The Atlantic wants to know: Why would a millennial become a priest or a nun? Why would this young, self-absorbed generation take “lifelong vows of poverty, chastity, and obedience to God — and to the Catholic Church, which, especially in their lifetimes, has been regularly plagued by scandal”?
It seems so radical for the sons and daughters of the sexual revolution and the feminist movement. Go, be free of the bonds of religious dogma and the patriarchy of the Catholic Church!
Yet they keep coming back to that oppressive two-thousand-year-old institution.
Here are the answers to the Atlantic’s eager question:
It really is that simple.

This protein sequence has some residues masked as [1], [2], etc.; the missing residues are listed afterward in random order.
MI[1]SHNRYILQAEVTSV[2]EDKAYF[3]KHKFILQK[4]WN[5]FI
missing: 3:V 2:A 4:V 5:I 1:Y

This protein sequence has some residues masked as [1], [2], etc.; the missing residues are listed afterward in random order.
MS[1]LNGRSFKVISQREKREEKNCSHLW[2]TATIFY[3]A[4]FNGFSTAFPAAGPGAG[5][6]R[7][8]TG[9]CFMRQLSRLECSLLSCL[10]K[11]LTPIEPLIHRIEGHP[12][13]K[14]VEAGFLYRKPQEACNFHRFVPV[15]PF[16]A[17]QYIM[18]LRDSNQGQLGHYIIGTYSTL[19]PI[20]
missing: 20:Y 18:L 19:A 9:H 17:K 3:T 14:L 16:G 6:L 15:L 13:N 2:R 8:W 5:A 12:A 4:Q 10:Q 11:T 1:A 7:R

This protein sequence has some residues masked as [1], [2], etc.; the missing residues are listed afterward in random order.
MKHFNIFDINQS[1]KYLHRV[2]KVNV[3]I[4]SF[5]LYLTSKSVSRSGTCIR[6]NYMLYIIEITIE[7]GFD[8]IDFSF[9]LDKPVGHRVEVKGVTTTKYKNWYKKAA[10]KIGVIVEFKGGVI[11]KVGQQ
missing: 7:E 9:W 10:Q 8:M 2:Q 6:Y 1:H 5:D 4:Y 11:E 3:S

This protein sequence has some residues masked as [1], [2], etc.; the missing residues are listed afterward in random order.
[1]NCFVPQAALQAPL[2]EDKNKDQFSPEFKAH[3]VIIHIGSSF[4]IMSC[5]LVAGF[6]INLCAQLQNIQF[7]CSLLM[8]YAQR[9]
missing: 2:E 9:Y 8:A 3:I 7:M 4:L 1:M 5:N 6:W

Observe the constituency of the religious orders of the Council of Major Superiors of Women Religious, a group of traditional convents. Seventy-eight percent of their new members are under the age of 30.
These are the groups that wear the habits, that distinctly indicative marker of a daughter of Christ. As one of the training nuns explains:
[The habit] is attractive to me because I think that I need it. We have sisters who entered convent at 14, at 18, and have been sisters for 40, 50, 60 years. I’ve lived a pretty good portion of my life not in this way. For me, a habit is like a healthy reminder of who I’ve chosen to be.
These young men and women have chosen to live for God and to be conscious of their call every day of their glorious lives. I respect them immensely, and it teaches a key lesson: Our generation is not substantially different than any others in its desire for solidarity.